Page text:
The Peace Alliance
Founded in 2004, the Peace Alliance empowers civic engagement toward a culture of peace. It is made up of organizers and advocates throughout the United States taking the work of peacebuilding from the margins of society into the centers of national discourse and policy priorities. Its network includes volunteer grassroots teams in hundreds of cities, towns, colleges and high school campuses. Since its founding, the organization has worked to inspire and empower participation in a grassroots citizen-based campaign to establish a U.S. Department of Peace. The founding of The Peace Alliance marked the first time in history that the Department of Peace was supported by a large grassroots movement, and the founding of Student Peace Alliance in 2006 represented the first student activism behind the legislation.
The concept of a Department of Peace dates back to 1935 and has figured in more than 90 pieces of legislation introduced in subsequent years. Today, it is supported by 71 members of the U.S. House of Representatives. Supporting resolutions have been passed by the governing bodies of 35 city, county and other local administrations, including Atlanta, Chicago, Detroit, Los Angeles and San Francisco, representing about 12.5 million people. The Department of Peace has been endorsed by 55 organizations, including Amnesty International, NOW and Physicians for Social Responsibility, and has been referred to four committees: House Oversight and Government Reform (Subcommittee on Government Management, Organization, and Procurement), House Foreign Affairs, House Judiciary, and House Education and Labor (Subcommittee on Early Childhood, Elementary, and Secondary Education).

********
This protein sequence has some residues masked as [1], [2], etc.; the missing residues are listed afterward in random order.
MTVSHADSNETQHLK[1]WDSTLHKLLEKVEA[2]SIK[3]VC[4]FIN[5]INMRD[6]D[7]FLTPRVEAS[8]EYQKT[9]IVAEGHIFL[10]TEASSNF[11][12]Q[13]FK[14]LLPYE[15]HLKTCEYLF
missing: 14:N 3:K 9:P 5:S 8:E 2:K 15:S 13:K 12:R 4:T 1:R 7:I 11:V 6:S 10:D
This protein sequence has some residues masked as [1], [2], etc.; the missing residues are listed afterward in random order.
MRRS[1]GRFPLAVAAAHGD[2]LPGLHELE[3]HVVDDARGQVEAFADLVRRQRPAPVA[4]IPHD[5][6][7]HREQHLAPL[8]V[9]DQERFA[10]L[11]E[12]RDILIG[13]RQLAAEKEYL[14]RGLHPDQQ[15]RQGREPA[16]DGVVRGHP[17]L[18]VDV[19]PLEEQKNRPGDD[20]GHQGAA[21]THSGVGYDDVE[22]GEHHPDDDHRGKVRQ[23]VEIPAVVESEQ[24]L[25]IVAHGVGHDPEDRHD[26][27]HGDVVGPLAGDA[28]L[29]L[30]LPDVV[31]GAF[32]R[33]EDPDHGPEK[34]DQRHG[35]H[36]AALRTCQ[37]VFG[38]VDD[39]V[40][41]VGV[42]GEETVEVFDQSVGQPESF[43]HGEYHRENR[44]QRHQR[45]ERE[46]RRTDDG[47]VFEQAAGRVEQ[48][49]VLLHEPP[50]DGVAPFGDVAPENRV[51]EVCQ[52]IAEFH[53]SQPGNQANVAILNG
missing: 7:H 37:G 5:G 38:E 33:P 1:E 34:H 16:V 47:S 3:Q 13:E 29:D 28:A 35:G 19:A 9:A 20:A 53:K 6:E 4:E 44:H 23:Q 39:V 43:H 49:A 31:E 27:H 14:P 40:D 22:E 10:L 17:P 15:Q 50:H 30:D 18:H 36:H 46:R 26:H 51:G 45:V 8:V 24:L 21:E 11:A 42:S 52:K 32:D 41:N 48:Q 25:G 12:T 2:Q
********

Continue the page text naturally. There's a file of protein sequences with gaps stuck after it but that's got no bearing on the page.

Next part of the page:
The Peace Alliance advocates for evidence-based legislation and policy that will enhance our capacity to reduce violence and build sustainable peace both domestically and internationally. It practices and promotes community peacebuilding efforts that engage people in the day-to-day work of understanding and preventing violence in our homes, communities, and institutions as well as in our personal lives. And it builds broad-based coalitions, educates the public, and generates media in support of its specific policy and community service initiatives.
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